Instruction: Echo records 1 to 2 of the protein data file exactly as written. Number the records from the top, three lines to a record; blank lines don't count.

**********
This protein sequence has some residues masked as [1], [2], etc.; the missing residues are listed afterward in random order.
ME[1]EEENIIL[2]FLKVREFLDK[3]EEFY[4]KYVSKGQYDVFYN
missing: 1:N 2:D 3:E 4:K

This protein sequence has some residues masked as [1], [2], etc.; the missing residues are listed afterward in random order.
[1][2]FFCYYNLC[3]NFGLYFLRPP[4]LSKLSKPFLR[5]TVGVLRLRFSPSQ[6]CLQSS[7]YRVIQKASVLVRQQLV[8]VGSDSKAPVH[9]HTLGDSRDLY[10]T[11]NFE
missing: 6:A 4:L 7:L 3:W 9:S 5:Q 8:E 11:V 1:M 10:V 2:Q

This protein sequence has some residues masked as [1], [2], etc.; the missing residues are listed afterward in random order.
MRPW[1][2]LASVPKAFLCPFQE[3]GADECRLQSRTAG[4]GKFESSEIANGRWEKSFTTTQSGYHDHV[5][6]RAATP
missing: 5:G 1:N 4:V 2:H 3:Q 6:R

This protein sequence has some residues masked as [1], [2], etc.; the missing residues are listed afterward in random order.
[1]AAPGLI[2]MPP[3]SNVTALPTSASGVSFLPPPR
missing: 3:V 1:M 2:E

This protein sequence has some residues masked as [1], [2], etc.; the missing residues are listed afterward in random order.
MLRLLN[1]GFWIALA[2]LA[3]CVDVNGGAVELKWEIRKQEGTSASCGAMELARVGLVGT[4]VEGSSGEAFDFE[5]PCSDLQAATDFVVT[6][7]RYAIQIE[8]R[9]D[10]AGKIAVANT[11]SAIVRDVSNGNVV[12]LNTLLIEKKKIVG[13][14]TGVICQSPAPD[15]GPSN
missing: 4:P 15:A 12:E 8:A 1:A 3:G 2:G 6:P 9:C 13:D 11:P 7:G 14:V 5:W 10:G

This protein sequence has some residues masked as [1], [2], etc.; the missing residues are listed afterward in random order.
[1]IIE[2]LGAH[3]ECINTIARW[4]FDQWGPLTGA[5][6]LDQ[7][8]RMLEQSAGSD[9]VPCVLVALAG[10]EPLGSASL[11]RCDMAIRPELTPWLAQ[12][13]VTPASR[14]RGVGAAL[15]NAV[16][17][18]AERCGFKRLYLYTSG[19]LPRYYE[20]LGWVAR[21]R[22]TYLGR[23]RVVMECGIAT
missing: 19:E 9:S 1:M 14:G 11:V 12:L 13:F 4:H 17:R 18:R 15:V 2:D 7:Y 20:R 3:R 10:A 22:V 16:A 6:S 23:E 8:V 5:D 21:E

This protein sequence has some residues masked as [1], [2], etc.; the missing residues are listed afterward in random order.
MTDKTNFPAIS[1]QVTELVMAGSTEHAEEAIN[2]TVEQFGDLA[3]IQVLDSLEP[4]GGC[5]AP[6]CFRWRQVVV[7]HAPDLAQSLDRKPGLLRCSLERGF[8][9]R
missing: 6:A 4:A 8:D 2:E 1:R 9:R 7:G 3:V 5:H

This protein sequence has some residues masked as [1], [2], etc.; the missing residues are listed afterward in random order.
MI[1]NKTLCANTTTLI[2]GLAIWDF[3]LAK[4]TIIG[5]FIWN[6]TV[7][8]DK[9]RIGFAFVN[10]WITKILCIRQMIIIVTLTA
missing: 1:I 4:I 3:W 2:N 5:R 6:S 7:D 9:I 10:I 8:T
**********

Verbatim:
This protein sequence has some residues masked as [1], [2], etc.; the missing residues are listed afterward in random order.
ME[1]EEENIIL[2]FLKVREFLDK[3]EEFY[4]KYVSKGQYDVFYN
missing: 1:N 2:D 3:E 4:K

This protein sequence has some residues masked as [1], [2], etc.; the missing residues are listed afterward in random order.
[1][2]FFCYYNLC[3]NFGLYFLRPP[4]LSKLSKPFLR[5]TVGVLRLRFSPSQ[6]CLQSS[7]YRVIQKASVLVRQQLV[8]VGSDSKAPVH[9]HTLGDSRDLY[10]T[11]NFE
missing: 6:A 4:L 7:L 3:W 9:S 5:Q 8:E 11:V 1:M 10:V 2:Q